• We formed and strengthened new alliances with sovereign tribes and with citizens of communities with water crises, like Flint and Detroit. 
  • We helped develop the legal theories and factual bases enabling tribes to commence litigation to shut down Line 5 in the Straits (yes, you heard that correctly), and to challenge Nestle’s water withdrawal permit. 
  • Because of our science-driven law and policy work, we have become a go-to source for the media, legislators, agencies, partners, and citizens.  

I think you’ll see from these issues and accomplishments that we’re not just against things. Yes, we oppose the continued risk that Line 5 represents to the Great Lakes and Nestle’s water grab, but we’re also positive. We offer alternatives and we work constructively with diverse groups.

That’s the beauty of the public trust – it is founded on a vision of clean, abundant public water, shared by all.

That is what we work to protect.

That is what we all believe in.

Jean-Michel Cousteau said, “Clean water, the essence of life and a birthright for everyone, must become available to all people now.”

This is our vision, but it is a bigger vision. Water unites us and I am glad it has united us tonight, here in this beautiful place, here in the heart of the Great Lakes.”


Tapping into Local Awesomeness


The Local Movement

Did you know that the City of Traverse City has been addressing plastic pollution, climate change, and water privatization for almost a decade? I’m so proud of our small but mighty Midwest town here in the heart of the Great Lakes.

In 2009, our city adopted a resolution to ban plastic bottled water from all municipal functions! Why? Because the city had already recognized the wasteful nature of single-use plastic water bottles, the staggering expense associated with bottled water, the climate change impacts and carbon footprint associated with producing and shipping plastics made from fossil fuels, and the incredible high quality drinking water Traverse City provides its residents. City Planner, Russ Soyring, explained that this resolution is a reflection of the city’s culture now. And it’s a testimony to how resilient we are when we decide to be.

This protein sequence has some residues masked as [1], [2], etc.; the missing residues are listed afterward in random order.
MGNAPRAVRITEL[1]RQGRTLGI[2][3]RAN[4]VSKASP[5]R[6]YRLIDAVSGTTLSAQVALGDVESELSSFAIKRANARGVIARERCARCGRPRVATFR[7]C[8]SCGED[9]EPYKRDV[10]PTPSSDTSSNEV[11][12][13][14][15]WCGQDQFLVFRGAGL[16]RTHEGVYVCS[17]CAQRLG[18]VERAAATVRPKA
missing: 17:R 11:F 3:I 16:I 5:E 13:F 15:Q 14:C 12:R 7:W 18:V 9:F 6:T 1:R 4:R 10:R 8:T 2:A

In less than 10 years, bottled water has outstripped the sales of carbonated soda beverages, and bottled water has been become another normalized American addiction. Compared to municipal water, bottled water can cost up to 2000% more per volume than tap water. Around 64% of commercial bottled water is just tap water that’s been filtered or purified. 70% of plastic water bottles are not recycled — and still people drink from them.

The Larger Conversation

This conversation about bottled water is a critical one to us at FLOW because it opens the door to a larger policy conversation about the urgency of retaining and protecting water as a public resource. That’s why we started the Get Off the Bottle campaign. That’s why we started mapping all the drinking fountains and refillable bottled water stations on an app called WeTap. If we’re going to change our habits, we know we need alternatives like knowing where we can fill up our reusable water bottle. 

In buying bottled water, consumers are inadvertently legitimizing the capture of water that belongs to all of us by private, for-profit companies who reap unearned, enormous riches. Water belongs to the public and cannot be privately owned. Turning water into a product for private profit is inconsistent with the 1500-year-old public trust doctrine of law and risks putting all water up for grabs. 

The majority of municipal water systems in this country – some 85% — are publicly owned and remain accountable to residents under constitutional and public governance. But as our municipal infrastructure continues to age without adequate funding support, there will be increasing pressure to privatize our drinking and wastewater systems. The latest example comes to us from Puerto Rico. And clear patterns emerge from water privatization, well documented to include: rate increases, lack of public accountability and transparency, higher operation costs, worse customer service, loss of one in three water jobs. A Food & Water Watch survey of rates by 500 water systems showed that privatized systems typically charge 59 percent more than publicly owned systems.